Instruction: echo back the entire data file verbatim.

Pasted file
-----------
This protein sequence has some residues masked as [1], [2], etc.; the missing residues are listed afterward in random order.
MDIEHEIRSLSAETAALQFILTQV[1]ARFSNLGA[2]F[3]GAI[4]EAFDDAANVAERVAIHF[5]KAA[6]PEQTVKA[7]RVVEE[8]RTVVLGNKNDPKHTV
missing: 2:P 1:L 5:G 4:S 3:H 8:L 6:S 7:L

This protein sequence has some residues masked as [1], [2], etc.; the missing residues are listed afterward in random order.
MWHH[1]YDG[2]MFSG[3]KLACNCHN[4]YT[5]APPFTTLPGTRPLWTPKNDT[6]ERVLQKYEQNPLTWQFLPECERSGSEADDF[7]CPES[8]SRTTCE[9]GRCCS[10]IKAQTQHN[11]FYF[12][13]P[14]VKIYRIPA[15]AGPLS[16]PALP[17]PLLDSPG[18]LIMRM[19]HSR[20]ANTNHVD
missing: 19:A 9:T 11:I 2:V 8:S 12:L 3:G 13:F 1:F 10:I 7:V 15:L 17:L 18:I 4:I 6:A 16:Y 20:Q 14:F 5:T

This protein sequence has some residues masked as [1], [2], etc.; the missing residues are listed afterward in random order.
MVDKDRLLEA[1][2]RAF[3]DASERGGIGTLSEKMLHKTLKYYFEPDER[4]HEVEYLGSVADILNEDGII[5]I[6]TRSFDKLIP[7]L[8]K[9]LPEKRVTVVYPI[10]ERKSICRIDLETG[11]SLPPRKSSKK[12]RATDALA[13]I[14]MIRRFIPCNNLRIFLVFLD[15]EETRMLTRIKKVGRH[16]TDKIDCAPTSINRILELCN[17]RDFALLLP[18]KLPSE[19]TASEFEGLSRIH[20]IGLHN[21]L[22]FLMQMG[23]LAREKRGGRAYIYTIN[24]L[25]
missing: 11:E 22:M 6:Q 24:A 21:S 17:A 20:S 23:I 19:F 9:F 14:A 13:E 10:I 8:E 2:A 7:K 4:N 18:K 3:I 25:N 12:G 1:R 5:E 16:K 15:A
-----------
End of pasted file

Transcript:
This protein sequence has some residues masked as [1], [2], etc.; the missing residues are listed afterward in random order.
MDIEHEIRSLSAETAALQFILTQV[1]ARFSNLGA[2]F[3]GAI[4]EAFDDAANVAERVAIHF[5]KAA[6]PEQTVKA[7]RVVEE[8]RTVVLGNKNDPKHTV
missing: 2:P 1:L 5:G 4:S 3:H 8:L 6:S 7:L

This protein sequence has some residues masked as [1], [2], etc.; the missing residues are listed afterward in random order.
MWHH[1]YDG[2]MFSG[3]KLACNCHN[4]YT[5]APPFTTLPGTRPLWTPKNDT[6]ERVLQKYEQNPLTWQFLPECERSGSEADDF[7]CPES[8]SRTTCE[9]GRCCS[10]IKAQTQHN[11]FYF[12][13]P[14]VKIYRIPA[15]AGPLS[16]PALP[17]PLLDSPG[18]LIMRM[19]HSR[20]ANTNHVD
missing: 19:A 9:T 11:I 2:V 8:S 12:L 3:G 13:F 1:F 10:I 7:V 15:L 17:L 18:I 4:I 6:A 16:Y 20:Q 14:F 5:T

This protein sequence has some residues masked as [1], [2], etc.; the missing residues are listed afterward in random order.
MVDKDRLLEA[1][2]RAF[3]DASERGGIGTLSEKMLHKTLKYYFEPDER[4]HEVEYLGSVADILNEDGII[5]I[6]TRSFDKLIP[7]L[8]K[9]LPEKRVTVVYPI[10]ERKSICRIDLETG[11]SLPPRKSSKK[12]RATDALA[13]I[14]MIRRFIPCNNLRIFLVFLD[15]EETRMLTRIKKVGRH[16]TDKIDCAPTSINRILELCN[17]RDFALLLP[18]KLPSE[19]TASEFEGLSRIH[20]IGLHN[21]L[22]FLMQMG[23]LAREKRGGRAYIYTIN[24]L[25]
missing: 11:E 22:M 6:Q 24:A 21:S 17:A 20:S 23:I 19:F 9:F 14:A 13:E 10:I 8:E 2:A 7:K 4:N 18:K 3:I 25:N 12:G 1:R 5:E 16:K 15:A